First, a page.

Magnonic band structure investigation of one-dimensional bi-component magnonic crystal waveguides.

Ma FS, Lim HS, Zhang VL, Ng SC, Kuok MH - Nanoscale Res Lett (2012)

Bandgap diagram with respect toM/afor longitudinally magnetized MCWs. With a (=M + N) = 20 nm for (a) MFe/NNi, (b) MFe/NPy, (c) MPy/NNi, (d) MCo/NNi, (e) MCo/NPy, and (f) MCo/NFe MCWs under applied field H = 600 mT. The gray regions represent the allowed bands, while the red, green, and blue regions, the respective first, second, and third forbidden bands.
© Copyright Policy - open-access
Related In: Results  -  Collection

License
Show All Figures
getmorefigures.php?uid=PMC3475054&req=5

Figure 5: Bandgap diagram with respect toM/afor longitudinally magnetized MCWs. With a (=M + N) = 20 nm for (a) MFe/NNi, (b) MFe/NPy, (c) MPy/NNi, (d) MCo/NNi, (e) MCo/NPy, and (f) MCo/NFe MCWs under applied field H = 600 mT. The gray regions represent the allowed bands, while the red, green, and blue regions, the respective first, second, and third forbidden bands.
Mentions: The dependencies of the magnonic bandgaps on the width M of the stripe with the lattice constant a (=M + N) kept fixed at 20 nm were also investigated for longitudinally magnetized MCWs. The characteristics of the first three bandgaps, obtained at the BZ boundaries (q = π/a, 2π/a, and 3π/a) as a function of M/a for H = 600 mT, are displayed in Figure 5. The feature reported for transversely magnetized MCWs, viz. that the nth bandgap has n-1 zero-gaps, is also exhibited by all the six MCWs, as shown in Figure 5. For the MFe/NNi MCWs, the first bandgap exists over almost the entire range of Fe stripe widths from 0 to 20 nm, and its maximal width of 42.0 GHz appears at M/a = 0.3. For the second bandgap, there is one zero-gap at M/a = 0.4 and two local maximal widths, viz. 59.0 GHz at M/a = 0.2 and 49.5 GHz at M/a = 0.7. For the third bandgap, there are two zero-gaps at M/a = 0.25 and 0.6 and three local maximal widths, viz. 79.0 GHz at M/a = 0.1, 75.0 GHz at M/a = 0.4, and 61.5 GHz at M/a = 0.8.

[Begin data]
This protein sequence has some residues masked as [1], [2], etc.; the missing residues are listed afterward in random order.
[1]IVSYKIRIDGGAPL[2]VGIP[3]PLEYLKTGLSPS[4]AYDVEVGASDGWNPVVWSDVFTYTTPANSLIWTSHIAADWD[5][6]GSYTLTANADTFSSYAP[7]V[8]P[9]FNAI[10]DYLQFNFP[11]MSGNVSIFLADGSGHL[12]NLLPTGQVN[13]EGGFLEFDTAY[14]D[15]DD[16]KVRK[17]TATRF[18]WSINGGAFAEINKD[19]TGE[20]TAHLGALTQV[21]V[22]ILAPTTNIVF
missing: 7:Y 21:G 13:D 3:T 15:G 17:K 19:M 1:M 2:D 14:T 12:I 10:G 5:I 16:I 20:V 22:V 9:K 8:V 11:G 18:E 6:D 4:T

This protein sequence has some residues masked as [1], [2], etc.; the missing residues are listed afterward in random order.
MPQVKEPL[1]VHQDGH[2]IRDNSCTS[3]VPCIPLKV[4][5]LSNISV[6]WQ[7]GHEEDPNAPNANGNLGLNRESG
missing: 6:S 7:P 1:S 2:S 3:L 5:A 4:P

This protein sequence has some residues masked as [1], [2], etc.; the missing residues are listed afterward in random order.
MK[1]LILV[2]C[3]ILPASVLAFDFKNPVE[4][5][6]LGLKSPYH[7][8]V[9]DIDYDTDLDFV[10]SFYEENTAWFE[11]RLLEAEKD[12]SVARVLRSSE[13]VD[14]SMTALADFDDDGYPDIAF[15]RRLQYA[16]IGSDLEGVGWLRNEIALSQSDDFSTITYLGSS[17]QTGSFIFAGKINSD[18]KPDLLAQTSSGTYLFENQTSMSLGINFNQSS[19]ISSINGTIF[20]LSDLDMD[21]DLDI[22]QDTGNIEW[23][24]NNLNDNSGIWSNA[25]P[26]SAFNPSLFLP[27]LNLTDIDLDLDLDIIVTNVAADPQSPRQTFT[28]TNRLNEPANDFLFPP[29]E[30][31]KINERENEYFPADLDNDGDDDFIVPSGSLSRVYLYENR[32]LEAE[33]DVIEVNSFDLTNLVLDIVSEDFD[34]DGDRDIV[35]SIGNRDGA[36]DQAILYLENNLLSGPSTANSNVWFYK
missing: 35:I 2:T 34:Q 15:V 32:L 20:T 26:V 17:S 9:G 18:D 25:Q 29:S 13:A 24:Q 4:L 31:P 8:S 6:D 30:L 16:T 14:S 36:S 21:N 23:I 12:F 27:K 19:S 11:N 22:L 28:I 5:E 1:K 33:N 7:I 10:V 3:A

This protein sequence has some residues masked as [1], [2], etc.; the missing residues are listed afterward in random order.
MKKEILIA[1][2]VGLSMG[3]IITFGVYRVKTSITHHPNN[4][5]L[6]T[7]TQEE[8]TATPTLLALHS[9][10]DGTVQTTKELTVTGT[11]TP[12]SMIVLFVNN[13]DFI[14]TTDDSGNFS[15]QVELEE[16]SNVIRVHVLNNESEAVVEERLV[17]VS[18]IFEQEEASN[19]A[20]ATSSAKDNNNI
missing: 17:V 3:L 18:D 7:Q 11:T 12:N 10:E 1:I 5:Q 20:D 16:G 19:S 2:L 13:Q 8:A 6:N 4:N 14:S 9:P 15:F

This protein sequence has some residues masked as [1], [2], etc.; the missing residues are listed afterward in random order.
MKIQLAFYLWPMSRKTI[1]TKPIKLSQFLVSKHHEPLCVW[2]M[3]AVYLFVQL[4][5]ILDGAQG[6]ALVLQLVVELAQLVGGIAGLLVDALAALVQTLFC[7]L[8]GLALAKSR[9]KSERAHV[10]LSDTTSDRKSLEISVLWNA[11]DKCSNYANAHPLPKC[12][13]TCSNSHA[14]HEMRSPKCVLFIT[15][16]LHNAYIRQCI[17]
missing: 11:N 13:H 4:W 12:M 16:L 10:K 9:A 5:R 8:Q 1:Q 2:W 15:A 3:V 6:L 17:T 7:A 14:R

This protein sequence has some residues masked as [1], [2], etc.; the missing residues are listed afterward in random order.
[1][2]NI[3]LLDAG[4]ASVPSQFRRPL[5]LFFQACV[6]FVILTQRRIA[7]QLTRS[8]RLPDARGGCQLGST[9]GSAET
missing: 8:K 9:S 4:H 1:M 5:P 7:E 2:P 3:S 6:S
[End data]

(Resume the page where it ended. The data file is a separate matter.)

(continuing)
Bottom Line: Our results show that the widths and center frequencies of the bandgaps are controllable by the component materials, the stripe widths, and the orientation of the applied magnetic field.One salient feature of the bandgap frequency plot against stripe width is that there are n-1 zero-width gaps for the nth bandgap for both transversely and longitudinally magnetized waveguides.Additionally, the largest bandgap widths are primarily dependent on the exchange constant contrast between the component materials of the nanostructured waveguides.

View Article: PubMed Central - HTML - PubMed

Affiliation: Department of Physics, National University of Singapore, Singapore, 117542, Singapore. phylimhs@nus.edu.sg.

ABSTRACT
The magnonic band structures for exchange spin waves propagating in one-dimensional magnonic crystal waveguides of different material combinations are investigated using micromagnetic simulations. The waveguides are periodic arrays of alternating nanostripes of different ferromagnetic materials. Our results show that the widths and center frequencies of the bandgaps are controllable by the component materials, the stripe widths, and the orientation of the applied magnetic field. One salient feature of the bandgap frequency plot against stripe width is that there are n-1 zero-width gaps for the nth bandgap for both transversely and longitudinally magnetized waveguides. Additionally, the largest bandgap widths are primarily dependent on the exchange constant contrast between the component materials of the nanostructured waveguides.

No MeSH data available.